Lecture02_2019_handout.pdf - ECON280D Lecture 2 Quantitative Spatial Equilibrium Models \u2013 A toolkit Cecile Gaubert U.C Berkeley ECON280D Spring 2018 C

Lecture02_2019_handout.pdf - ECON280D Lecture 2...

This preview shows page 1 - 8 out of 45 pages.

ECON280DLecture 2:Quantitative Spatial Equilibrium Models –A toolkitCecile GaubertU.C. BerkeleyECON280D. Spring 2018. C. GaubertLecture 2Quantitative Spatial Equilibrium Models Toolkit1 / 45
Spatial equilibriumIThe spatial equilibrium is the result of:IHeterogeneous placesIBalance between agglomeration/congestion forcesIIt features:IHuge spatial disparities in economic activity.ICoexistence ofIHigh density, high price, high wages places (cities)I... and low density, low prices, low nominal wages areasIA framework to rationalize this spatial heterogeneityISpatial Equilibrium ModelsECON280D. Spring 2018. C. GaubertLecture 2Quantitative Spatial Equilibrium Models Toolkit2 / 45
When use spatial equilibrium models?Useful to study e.g.:Ideterminants and evolution of spatial disparitiesIregional linkages and the propagation of shocks across regionsIsource of growth: aggregate vs regional growthIlink between urbanization and developmentIthe impact of place-based policies and local tax policiesIwhat we are comparing when we use regional variation in empirical workECON280D. Spring 2018. C. GaubertLecture 2Quantitative Spatial Equilibrium Models Toolkit3 / 45
Starting pointIA Rosen-Roback modelIRosen(1979) : compensating differentialsIRoback (1982): “Wages, Rent, and Quality of Life”INo distance, no geographyIIllustrates the different forces at playIAllows for rich heterogeneity of cities/regionsIBut doesn’t capture linkbetweencities: cannot account for ”gravity”patterns of flow in goods and peopleIConceptual framework lies at the basis of an abundant literatureIe.g. recently Suarez-Serrato and Zidar ’15, Kline and Moretti ’13, Diamond’16, Yagan ’14 etcIWe will then turn to quantitative models that explicit account for geographyECON280D. Spring 2018. C. GaubertLecture 2Quantitative Spatial Equilibrium Models Toolkit4 / 45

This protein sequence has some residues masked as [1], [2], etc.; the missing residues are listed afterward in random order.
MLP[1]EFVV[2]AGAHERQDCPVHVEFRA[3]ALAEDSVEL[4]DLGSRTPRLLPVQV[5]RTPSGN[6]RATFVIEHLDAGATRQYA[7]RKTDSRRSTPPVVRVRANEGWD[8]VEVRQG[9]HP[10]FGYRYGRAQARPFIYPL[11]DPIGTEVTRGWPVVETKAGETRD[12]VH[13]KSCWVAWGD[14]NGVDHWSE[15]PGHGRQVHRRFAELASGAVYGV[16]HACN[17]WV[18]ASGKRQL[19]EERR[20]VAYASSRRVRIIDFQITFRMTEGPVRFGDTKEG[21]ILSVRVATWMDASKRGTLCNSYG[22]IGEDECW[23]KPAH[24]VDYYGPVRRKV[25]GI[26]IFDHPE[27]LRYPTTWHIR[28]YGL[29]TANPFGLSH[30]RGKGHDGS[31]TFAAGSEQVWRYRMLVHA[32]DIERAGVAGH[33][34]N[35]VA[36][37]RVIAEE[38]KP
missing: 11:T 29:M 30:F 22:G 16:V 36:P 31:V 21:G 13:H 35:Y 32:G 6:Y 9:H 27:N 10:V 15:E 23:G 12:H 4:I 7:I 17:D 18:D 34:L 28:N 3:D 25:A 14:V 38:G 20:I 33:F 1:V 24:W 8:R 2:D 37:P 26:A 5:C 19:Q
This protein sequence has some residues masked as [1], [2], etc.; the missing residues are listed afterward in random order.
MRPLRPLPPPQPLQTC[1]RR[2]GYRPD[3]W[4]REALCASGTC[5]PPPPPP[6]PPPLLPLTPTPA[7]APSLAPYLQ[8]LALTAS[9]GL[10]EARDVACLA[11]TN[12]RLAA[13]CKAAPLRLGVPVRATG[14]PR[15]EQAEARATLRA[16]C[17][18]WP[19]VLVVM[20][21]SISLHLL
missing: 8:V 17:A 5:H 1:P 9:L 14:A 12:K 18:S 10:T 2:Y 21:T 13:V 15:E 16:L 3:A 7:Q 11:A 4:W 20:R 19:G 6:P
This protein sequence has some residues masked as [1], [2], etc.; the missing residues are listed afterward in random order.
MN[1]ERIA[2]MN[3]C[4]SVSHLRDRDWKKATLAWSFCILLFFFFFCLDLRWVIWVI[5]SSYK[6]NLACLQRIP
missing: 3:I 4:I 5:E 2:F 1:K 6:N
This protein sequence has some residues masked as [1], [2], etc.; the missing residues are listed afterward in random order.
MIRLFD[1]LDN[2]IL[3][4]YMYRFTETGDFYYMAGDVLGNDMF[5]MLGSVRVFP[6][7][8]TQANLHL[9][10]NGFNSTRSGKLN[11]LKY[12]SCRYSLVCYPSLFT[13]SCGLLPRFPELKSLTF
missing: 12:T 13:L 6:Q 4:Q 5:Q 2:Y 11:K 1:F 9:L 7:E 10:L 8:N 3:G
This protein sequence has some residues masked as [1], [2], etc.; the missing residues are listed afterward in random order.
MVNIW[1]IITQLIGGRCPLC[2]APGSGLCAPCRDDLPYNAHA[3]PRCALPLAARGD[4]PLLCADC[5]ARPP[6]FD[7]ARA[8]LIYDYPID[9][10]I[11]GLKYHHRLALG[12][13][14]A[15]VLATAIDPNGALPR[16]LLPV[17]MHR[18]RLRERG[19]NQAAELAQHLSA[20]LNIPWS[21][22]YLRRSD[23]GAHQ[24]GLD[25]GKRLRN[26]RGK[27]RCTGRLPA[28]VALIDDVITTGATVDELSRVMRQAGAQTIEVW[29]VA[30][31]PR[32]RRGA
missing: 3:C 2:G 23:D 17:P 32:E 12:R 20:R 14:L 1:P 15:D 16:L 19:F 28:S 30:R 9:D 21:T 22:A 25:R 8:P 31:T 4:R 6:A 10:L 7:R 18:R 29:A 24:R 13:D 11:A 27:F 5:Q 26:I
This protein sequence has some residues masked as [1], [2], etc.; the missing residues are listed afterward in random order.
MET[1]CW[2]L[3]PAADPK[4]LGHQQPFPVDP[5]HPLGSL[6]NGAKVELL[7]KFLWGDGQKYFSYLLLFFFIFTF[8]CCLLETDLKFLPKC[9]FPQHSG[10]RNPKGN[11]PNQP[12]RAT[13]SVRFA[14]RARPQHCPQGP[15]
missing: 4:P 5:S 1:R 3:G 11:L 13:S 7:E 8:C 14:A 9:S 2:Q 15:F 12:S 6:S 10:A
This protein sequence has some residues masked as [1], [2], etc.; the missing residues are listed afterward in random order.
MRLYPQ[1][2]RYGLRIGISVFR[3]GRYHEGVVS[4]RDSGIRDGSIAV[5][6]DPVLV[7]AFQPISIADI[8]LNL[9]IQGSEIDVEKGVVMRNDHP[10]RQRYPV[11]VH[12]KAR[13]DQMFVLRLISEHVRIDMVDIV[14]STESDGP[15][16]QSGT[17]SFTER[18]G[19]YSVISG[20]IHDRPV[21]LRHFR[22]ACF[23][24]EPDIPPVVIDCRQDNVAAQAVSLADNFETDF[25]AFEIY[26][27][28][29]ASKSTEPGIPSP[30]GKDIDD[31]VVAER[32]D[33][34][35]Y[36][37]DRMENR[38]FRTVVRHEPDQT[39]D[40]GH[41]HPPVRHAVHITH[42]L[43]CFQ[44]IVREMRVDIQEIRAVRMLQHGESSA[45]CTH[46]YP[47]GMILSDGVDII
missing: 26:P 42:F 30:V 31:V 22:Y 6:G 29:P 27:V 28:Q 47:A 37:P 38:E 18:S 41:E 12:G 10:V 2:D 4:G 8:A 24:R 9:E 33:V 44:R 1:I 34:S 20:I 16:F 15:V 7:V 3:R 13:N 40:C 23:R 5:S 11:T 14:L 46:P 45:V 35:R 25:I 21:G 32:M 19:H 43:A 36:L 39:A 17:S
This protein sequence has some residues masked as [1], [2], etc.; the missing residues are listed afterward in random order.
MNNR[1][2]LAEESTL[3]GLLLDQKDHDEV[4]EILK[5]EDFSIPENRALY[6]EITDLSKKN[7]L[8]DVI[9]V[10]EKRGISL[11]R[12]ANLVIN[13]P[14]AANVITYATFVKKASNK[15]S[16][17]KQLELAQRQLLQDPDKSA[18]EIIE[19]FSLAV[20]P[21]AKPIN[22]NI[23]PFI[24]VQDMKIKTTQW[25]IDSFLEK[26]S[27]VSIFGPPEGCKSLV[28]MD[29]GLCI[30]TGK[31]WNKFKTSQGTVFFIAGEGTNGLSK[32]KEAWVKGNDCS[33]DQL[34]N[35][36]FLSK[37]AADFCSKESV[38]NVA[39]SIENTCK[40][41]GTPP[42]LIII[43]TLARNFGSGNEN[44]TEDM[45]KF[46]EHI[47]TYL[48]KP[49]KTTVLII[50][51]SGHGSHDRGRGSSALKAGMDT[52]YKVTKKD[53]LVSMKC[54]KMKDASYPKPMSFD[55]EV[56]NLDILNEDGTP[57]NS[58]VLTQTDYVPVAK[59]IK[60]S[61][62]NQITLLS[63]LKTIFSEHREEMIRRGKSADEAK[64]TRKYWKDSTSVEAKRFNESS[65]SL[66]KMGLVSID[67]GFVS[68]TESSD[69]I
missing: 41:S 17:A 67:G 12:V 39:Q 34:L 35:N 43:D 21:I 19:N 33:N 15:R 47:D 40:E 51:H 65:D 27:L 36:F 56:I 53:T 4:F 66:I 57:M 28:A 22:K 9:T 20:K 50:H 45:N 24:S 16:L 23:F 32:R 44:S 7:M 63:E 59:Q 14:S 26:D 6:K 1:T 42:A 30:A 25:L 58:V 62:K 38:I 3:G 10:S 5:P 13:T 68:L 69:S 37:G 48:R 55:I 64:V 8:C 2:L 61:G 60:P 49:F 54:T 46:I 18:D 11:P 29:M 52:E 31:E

Key ideasIPeople are free to choose where to liveINo arbitrageIEqualization of utility over spaceIFirms are free to choose where to produceIHigh wage, high rents in large cities must compensate higher productivityIThere are real wage differences across citiesICompensating differentials, amenities vary across citiesIResiduals that rationalize real wage differences across citiesECON280D. Spring 2018. C. GaubertLecture 2Quantitative Spatial Equilibrium Models Toolkit5 / 45
Model LayoutIGeneral assumptions:IHomogenous workers, homogenous firmsIWorkers consume a freely traded good, and a non traded good (housing)IFirms produce freely traded goodIInelastic housing stock in each cityIRegions :INregions indexed byi(1...N).ILi: share of workers in regioni(Li= 1)IDiffer in level of amenities (enjoyed by workers)AiIDiffer in stock of housingHiIDiffer in level of productivity (for firm production)TiECON280D. Spring 2018. C. GaubertLecture 2Quantitative Spatial Equilibrium Models Toolkit6 / 45
Model LayoutIUtility from living in cityiis multiplicatively separableui=mic1-hihhiIci

  • Left Quote Icon

    Student Picture

  • Left Quote Icon

    Student Picture

  • Left Quote Icon

    Student Picture